The PlayStation 4 has been disappointing for me. Don’t get me wrong, there’s a lot to like. The graphics are incredible and the game worlds are something to behold. But bigger doesn’t always mean better. In the PS4’s case, the sheer size of these games (and some of them are absolutely HUGE) means they take forever to finish and are less polished in some areas. The PS2 and PS3 had better stories, no doubt about it.
1. Batman Arkham Knight
This was the first PS4 game I played, and it’s still the best. I loved flying around as Batman and barreling through Gotham in the Batmobile. The city’s complexity was stunning, but I never felt lost. It was easy to navigate and complete missions. Joker is outstanding in this game, and the big reveal at the end is worth every hour spent in this world.
2. Everybody’s Gone to the Rapture
So-called walking simulators are fairly controversial in gaming, and rightfully so. Is it really a game if you just walk around and explore? Personally, I really like these games if the story keeps me going. Everybody’s Gone to the Rapture is one of the prettiest, most compelling games I have ever played. I wish I could experience it again for the first time.
Web-slinging has never been better. Zipping through New York City was a breeze and never got old. I’d skip on the fast travel options just to swing around some more. Peter Parker is great. Mary Jane is great. All of the characters, including many awesome bad guys, are beautifully written and keep the story moving. Hard to argue with the amazing Spider-Man!
4. The Witcher 3: Wild Hunt
Fantasy games are everywhere, but few live up to our high expectations. The Witcher 3 is bad-ass on almost every level. The characters. The game world. The collectibles. The fighting. This is one of those HUGE games that takes months and months to complete, but every step, every mission, every plot twist, keeps you engaged. Loved it.
I had no idea what to expect here, but Firewatch blew my mind. It’s not a very long game, nor is it overly impressive in any one area. But it’s super solid and super fun. The graphics are gorgeous, and the dialogue and relationship you build with co-star Delilah from beginning to end is worth the price of admission. It’s a small game with a big story.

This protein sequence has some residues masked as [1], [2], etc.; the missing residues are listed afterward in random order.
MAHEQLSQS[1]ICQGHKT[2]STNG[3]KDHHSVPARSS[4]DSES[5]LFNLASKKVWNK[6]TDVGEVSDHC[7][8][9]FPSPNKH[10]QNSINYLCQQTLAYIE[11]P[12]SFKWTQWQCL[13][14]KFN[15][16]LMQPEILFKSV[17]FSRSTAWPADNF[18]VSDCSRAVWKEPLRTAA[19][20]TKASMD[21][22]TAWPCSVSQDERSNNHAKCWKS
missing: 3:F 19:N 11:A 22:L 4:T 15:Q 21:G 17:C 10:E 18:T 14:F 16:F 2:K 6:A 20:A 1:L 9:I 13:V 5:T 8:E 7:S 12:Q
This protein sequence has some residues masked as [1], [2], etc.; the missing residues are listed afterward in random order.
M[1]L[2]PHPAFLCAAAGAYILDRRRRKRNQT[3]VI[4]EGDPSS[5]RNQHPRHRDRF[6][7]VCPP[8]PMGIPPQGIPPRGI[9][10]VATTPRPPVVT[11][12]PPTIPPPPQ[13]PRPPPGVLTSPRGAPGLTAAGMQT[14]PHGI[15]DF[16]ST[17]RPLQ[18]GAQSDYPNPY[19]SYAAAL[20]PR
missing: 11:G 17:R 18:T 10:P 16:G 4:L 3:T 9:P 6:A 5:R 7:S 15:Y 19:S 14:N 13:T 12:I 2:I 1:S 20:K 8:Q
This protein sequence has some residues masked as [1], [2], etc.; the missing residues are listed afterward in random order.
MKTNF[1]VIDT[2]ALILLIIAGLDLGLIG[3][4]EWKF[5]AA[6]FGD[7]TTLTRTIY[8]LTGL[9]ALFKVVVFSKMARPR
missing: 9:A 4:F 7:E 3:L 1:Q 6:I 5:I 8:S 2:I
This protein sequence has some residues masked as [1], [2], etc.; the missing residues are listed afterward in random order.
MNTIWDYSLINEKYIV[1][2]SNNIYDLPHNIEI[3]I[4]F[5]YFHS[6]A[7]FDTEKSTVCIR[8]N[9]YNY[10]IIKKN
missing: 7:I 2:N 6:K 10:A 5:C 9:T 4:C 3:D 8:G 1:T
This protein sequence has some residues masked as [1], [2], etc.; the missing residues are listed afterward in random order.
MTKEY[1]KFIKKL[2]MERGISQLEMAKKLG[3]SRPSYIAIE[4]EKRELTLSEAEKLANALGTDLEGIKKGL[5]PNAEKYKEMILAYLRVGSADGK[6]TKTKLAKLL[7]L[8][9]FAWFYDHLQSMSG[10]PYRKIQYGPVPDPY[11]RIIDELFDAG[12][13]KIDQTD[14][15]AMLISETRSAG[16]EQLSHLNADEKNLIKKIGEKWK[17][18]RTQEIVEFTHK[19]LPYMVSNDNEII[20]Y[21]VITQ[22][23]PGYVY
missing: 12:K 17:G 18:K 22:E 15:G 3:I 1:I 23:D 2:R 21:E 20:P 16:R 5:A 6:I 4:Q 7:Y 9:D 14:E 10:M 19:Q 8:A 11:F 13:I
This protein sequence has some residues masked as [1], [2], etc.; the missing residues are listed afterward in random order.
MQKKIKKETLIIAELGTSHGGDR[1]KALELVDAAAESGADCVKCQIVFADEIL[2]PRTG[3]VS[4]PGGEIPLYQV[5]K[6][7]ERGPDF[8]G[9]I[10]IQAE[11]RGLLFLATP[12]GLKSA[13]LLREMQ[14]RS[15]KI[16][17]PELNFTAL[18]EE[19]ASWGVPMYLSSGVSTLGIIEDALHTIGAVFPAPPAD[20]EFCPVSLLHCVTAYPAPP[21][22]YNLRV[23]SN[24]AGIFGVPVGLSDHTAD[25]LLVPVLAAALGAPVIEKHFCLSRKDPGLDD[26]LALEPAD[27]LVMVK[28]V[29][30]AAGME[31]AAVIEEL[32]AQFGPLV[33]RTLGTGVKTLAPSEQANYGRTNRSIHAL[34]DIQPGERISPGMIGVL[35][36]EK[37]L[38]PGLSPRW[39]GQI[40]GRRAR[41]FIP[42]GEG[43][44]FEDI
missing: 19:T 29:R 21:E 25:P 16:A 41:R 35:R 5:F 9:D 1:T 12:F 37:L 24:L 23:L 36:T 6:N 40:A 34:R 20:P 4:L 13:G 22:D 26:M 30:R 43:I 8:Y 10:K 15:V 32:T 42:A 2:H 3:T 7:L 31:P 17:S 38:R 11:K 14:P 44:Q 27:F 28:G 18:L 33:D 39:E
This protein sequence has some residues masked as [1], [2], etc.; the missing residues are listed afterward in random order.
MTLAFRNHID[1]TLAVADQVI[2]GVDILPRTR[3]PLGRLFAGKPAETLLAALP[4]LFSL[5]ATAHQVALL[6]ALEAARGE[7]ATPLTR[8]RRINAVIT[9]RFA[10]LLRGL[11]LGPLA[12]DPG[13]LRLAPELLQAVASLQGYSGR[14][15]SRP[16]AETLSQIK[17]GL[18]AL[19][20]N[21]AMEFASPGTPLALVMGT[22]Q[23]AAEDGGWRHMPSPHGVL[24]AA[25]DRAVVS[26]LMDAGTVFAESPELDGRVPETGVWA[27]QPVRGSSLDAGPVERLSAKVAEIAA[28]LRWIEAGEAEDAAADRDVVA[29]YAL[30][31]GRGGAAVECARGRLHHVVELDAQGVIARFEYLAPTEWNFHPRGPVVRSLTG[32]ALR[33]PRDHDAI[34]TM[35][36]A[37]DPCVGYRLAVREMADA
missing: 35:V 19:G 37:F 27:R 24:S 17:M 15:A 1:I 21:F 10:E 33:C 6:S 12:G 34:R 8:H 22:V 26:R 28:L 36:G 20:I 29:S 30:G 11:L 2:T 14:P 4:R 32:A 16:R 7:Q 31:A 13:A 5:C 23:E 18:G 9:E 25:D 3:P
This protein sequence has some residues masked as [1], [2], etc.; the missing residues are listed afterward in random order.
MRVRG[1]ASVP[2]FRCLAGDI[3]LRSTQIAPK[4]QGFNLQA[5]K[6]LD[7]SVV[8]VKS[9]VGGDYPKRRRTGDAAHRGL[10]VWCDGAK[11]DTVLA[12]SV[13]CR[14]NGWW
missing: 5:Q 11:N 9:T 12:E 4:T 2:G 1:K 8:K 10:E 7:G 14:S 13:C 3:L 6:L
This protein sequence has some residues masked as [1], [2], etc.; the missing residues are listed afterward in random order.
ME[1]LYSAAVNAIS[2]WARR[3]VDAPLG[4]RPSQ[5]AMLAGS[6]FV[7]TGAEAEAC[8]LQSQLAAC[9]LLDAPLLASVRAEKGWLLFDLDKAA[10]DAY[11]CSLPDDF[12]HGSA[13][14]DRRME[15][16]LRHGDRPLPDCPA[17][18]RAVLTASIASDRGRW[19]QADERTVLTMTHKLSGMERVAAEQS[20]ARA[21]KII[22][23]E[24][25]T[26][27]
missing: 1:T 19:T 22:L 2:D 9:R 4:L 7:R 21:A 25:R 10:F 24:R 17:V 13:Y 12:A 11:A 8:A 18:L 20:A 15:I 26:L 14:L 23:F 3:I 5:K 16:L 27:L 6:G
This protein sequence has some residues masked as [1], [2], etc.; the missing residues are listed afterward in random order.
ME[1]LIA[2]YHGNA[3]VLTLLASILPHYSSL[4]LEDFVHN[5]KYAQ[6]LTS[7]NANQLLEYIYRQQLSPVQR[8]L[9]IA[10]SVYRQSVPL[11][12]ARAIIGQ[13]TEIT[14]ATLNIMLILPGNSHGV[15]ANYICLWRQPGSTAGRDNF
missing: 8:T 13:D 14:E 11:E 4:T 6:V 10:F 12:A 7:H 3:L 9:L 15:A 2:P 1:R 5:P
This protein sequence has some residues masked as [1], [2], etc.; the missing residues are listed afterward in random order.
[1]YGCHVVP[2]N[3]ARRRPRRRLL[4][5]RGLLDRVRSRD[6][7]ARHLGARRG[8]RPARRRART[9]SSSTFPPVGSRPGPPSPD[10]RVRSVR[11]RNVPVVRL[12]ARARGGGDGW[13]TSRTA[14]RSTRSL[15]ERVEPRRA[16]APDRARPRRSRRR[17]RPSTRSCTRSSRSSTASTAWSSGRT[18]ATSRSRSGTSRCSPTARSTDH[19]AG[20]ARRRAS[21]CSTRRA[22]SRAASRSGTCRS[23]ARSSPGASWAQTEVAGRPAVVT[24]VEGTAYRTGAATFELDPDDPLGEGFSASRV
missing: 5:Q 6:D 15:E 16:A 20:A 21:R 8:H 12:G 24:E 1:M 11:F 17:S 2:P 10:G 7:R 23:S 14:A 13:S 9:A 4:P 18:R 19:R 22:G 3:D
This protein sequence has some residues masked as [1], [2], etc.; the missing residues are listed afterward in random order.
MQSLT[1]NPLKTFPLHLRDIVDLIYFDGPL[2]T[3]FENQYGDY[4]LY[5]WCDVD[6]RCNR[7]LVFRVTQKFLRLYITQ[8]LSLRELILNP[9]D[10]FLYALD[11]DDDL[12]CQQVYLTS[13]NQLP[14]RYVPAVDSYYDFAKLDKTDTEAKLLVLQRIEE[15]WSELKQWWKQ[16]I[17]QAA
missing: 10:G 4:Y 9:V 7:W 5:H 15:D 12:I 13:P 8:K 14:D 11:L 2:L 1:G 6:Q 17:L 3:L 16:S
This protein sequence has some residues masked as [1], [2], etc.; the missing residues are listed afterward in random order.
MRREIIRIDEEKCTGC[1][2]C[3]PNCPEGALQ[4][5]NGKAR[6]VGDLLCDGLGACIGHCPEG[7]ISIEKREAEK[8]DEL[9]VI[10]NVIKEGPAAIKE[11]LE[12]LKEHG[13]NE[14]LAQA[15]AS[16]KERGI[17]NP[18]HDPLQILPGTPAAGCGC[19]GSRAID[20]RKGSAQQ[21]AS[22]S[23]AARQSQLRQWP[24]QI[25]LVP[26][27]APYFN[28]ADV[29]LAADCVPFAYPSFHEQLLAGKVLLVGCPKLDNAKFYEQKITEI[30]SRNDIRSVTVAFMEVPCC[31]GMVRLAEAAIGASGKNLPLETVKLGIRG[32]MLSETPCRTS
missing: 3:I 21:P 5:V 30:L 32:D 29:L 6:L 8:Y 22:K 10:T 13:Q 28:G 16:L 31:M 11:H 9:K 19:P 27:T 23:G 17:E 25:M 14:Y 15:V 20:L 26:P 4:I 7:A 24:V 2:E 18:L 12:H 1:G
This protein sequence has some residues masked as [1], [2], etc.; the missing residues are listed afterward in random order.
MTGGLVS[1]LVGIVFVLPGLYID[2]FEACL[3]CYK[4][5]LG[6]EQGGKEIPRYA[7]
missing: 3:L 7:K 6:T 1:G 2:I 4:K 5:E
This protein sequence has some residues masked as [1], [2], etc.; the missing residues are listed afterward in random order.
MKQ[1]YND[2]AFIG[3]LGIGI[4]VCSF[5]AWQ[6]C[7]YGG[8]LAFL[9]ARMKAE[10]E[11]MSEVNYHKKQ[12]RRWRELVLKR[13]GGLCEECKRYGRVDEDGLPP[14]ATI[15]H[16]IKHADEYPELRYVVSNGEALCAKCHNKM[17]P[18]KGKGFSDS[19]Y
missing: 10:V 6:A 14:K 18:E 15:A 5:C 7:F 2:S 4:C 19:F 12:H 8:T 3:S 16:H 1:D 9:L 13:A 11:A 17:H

6. God of War
There are sequels, and then there are sequels. After three intense tales of Kratos killing just about everyone in his path, the God of War series flips the script with a heartfelt narrative of family and fate. An aging Kratos and his young son, Atreus, journey to the top of the mountain to spread the ashes of his fallen wife, only to discover she wasn’t whom she seemed.
7. NBA 2K17
Every console generation I have a basketball game in my top 10. It’s so fast-paced and the games are usually close, so it’s just fun to play hoops. This time around, I moved the Oklahoma City Thunder to Seattle and pretended the Sonics never left. With Kevin Durant and Russell Westbrook, we won our first championship since 1979.
8. The Evil Within 2
At first, this seemed like a Resident Evil or Silent Hill clone. That’s not a bad thing and I was enjoying the game a lot. It was pretty linear, which I like, and the action was just tough enough. But then the storytelling took over and this became something very unique and memorable. It’s an amazing story about how far a parent will go to save their child.
9. Batman: The Telltale Series
Batman has never seen a story like this. The Wayne family falls from grace in one of the series’ most shocking plot twists. Half the game is spent as Bruce Wayne, and the decisions you make there are as cool as anything Batman does. The real showstopper, though, is The Joker, whose descent to madness is something to behold.
10. Detroit: Become Human
Androids are among us and awake in this futuristic thriller. The plot follows three androids on a journey to self-awareness, and the game’s choices make a big difference in the story’s outcome. My first playthrough was a story of non-violent protest, while my second bordered on terrorism as the androids start a fight for their very existence.